Monday, 30 December 2019

Dancing Stars

In November I made a surprise quilt: a surprise both to me and to the recipient. I called it Dancing Stars.

Dancing Stars: about to be rolled up and taken to my friend
I heard in the middle of November that a good friend was to be operated on her back at the end of the month. Knowing that operations to the spine can require a long convalescence I decided to make her a large lap quilt to cheer her up and keep her warm during the process.

Not having much time I decided on a simple repetitive design and went into mass production mode first cutting all the pieces for the stars and then making all the triangle in a square units. Quite an experience for me to see all 64 grey triangles with their accompanying left and right side triangles stacked together to the left of my machine.

Most of the centre squares I cut from a single fabric with a large print to match the star points, but I didn't have large enough pieces of interest fabric in some of the colours, and so there are also 4-patches and hour glass blocks as star centres.

Detail, before washing
After completing the star units I added strips of background fabric to two sides of the units and arranged them as in Bonnie Hunter's pattern "Dancing 9-patches" , giving the stars room to dance while making the quilt big enough! The top was finished within four days of starting cutting! A personal record!

The quilting is straight lines, half a walking-foot's width from the seam lines in both directions. Extremely boring, but effective. This took longer to do than piecing the top, mainly because I didn't want to overburden my shoulders again.

All in all finished within the fifteen days; from buying the background and backing fabric to washing and drying the finished quilt. I gave it to my friend on 7 December which was in time, because her operation had been postponed for two weeks.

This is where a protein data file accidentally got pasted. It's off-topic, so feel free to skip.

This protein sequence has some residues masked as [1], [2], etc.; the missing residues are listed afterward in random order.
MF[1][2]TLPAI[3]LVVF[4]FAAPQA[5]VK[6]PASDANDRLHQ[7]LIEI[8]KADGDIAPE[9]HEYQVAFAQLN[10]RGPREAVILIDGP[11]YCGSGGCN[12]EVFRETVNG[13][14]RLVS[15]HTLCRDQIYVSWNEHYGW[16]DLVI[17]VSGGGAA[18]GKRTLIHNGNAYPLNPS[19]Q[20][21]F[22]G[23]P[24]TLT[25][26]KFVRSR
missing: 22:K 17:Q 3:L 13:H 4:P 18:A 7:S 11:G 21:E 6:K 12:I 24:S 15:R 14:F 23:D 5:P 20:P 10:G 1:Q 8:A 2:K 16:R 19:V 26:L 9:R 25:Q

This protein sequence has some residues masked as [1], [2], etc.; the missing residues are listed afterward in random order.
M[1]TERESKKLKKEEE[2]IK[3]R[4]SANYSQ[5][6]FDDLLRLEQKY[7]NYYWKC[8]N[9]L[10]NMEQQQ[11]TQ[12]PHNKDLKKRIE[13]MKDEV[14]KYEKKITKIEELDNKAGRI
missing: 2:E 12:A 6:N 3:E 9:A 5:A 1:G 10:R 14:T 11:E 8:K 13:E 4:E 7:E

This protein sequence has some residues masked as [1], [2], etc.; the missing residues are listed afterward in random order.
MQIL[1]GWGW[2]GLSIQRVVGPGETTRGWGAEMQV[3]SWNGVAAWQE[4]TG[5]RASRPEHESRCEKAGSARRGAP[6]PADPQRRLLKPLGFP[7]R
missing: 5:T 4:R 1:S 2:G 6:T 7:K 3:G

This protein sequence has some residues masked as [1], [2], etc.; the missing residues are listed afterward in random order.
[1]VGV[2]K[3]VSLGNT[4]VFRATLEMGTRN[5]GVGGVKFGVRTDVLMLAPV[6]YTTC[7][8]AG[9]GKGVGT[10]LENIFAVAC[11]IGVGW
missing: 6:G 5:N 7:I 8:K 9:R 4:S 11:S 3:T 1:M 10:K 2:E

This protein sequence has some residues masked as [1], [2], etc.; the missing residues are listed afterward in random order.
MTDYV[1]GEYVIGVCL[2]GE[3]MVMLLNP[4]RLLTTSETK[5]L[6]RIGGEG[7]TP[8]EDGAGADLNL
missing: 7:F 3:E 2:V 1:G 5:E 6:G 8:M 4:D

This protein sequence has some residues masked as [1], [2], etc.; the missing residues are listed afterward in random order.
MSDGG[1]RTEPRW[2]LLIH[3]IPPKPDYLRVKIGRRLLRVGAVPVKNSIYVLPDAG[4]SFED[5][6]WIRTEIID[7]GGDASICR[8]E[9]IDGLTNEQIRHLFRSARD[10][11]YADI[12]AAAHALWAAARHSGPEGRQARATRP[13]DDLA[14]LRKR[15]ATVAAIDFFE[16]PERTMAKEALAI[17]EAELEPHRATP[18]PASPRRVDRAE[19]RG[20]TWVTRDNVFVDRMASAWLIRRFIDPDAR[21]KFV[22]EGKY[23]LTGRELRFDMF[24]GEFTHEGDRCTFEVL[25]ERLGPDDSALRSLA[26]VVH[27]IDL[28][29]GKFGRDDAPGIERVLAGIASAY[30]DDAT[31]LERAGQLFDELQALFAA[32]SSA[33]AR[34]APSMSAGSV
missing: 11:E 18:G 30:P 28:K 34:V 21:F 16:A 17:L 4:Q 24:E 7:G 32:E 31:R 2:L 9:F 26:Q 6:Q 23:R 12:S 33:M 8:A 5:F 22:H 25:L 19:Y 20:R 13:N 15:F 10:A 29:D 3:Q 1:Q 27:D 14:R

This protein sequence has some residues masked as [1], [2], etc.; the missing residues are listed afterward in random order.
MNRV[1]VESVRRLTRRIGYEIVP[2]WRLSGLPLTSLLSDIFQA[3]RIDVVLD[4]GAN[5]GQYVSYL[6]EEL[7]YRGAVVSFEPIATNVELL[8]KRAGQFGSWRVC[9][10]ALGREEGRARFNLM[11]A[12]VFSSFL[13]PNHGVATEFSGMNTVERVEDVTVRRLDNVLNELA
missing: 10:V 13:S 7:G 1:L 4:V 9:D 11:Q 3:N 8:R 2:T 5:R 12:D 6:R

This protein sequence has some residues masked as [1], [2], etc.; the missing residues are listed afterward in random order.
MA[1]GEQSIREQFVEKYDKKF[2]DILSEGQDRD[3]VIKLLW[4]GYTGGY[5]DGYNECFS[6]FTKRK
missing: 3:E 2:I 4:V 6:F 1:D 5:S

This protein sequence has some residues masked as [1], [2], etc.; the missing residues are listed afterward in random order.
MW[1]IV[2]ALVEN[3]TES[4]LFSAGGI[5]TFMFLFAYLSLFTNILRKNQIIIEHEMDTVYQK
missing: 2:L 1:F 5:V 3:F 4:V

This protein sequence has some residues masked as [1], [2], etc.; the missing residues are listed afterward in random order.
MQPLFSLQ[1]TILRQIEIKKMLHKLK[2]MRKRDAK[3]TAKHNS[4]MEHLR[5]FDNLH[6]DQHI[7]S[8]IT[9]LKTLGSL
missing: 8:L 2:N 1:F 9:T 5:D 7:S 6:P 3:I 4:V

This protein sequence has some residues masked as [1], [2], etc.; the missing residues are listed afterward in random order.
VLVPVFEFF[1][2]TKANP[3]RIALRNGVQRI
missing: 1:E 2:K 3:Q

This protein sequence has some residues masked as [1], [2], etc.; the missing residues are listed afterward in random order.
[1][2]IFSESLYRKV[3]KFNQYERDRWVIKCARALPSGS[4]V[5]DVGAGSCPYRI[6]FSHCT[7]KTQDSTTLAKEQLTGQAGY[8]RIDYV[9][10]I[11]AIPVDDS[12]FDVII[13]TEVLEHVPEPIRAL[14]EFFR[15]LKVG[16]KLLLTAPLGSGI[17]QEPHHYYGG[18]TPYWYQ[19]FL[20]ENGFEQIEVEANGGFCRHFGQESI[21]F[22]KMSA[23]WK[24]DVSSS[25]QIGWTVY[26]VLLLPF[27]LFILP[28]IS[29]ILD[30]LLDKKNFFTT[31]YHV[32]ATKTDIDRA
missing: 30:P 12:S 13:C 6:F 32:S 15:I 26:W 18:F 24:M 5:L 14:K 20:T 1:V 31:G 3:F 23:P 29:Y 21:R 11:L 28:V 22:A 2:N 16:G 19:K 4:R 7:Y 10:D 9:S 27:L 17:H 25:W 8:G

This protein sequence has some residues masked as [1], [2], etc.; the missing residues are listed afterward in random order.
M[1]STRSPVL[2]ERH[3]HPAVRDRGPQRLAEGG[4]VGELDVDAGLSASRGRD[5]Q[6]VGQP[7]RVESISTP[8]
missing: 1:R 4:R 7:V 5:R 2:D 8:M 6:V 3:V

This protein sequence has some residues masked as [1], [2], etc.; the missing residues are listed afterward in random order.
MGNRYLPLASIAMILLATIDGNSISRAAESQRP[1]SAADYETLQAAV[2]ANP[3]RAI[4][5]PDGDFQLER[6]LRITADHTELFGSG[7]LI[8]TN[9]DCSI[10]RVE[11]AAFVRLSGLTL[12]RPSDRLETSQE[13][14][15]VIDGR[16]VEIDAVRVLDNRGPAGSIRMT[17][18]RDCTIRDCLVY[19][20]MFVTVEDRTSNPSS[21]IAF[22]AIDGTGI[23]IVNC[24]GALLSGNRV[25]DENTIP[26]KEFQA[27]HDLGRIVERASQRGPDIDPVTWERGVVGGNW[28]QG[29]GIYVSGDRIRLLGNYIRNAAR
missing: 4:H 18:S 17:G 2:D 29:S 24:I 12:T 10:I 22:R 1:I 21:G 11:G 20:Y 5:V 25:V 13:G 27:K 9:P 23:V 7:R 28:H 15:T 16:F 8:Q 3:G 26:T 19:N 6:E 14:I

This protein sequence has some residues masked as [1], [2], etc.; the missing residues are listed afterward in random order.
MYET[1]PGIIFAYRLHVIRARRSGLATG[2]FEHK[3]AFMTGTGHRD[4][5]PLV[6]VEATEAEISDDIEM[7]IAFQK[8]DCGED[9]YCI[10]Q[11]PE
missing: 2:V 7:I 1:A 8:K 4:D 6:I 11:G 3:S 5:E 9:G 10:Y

dimensions: 145cm x 145cm   (57" x 57")
star fabric: from stash 
background: Kona: Iron
backing: Free Spirit: Wales from Parson Gray World Tour
Quilting thread: Mettler 1358 50 wt.

Although his hasn't been my RSC project for 2019 (that is ready for me to quilt) 
I am linking up this finish using scraps. 


Click on the button to see more rainbow finishes.

Happy Sewing


Wednesday, 25 December 2019

Hand-knitted sweater

This is my finish for the two link-up's above. Click on the images (OMG at the end of December, and FAL at the beginning of January) for my goal-setting posts.

Finally all the ends have been darned in (there were a lot!) and my husband's sweater is finished!

The pattern is Evo, by Natasja Hornby of Moonstruck Knits. The sweater is knitted in one piece from top to bottom. There are no seams, and only the stitches for the neck ribbing were picked up right at the end. All that then remained was to darn in the ends. I am trying to use up my wool stash, and this wool was bought by my mother in the UK more than 50 years ago! In those days wool was sold in 1 ounce (oz) balls (roughly 30 g) and there's not much yardage in 30 grams! My mother was always afraid of running out of wool so I've still got loads left. I wonder if my husband would like a matching hat (just plain; no cables!).

The front and back panels are done in a twisted cable. I'm OK with straightforward cables but this was a new stitch combination for me, and I'm sure there must be an easier way. Nevertheless I persevered, and it's now finished, about six months later than I expected. (We just went out for a walk and he assured me that it is very warm: those cables serve their purpose!) The upside of the pattern is that while the side panels and sleeves are in reverse stocking stitch (all purl), the pattern included instructions for turning the work inside out for the sleeves, which were then knitted in stocking stitch (all plain) which I can do much more quickly. This made no difference to their appearance.

I shall be linking up to:

when they come online in the next week or so.

With my best wishes for Christmas and 2020,

Happy sewing



Tuesday, 3 December 2019

December's Goal

I'm linking this post to Elm Street Quilts for One Monthly Goal.

Pattern: Evo by Natasja Hornby of Moonstruck Knits.

This sweater for my DH could have been finished three months ago, but wasn't!

All I have had to do is darn in the ends which are everywhere, and not just the two visible in the photo. The others are all on the inside, but nevertheless need to be finished off. The problem is I absolutely loathe darning in the tails in knitting: I've tried three techniques and they all give fiercely ugly results.  I'm sure when I was a teenager I got better results, but maybe I was just less critical! If anyone can point me to a foolproof tutorial I'd be so grateful.

I'm linking this to:

in the hope that DH will be wearing this before the end of the month.

Click on the button to see more goals for December.

Happy sewing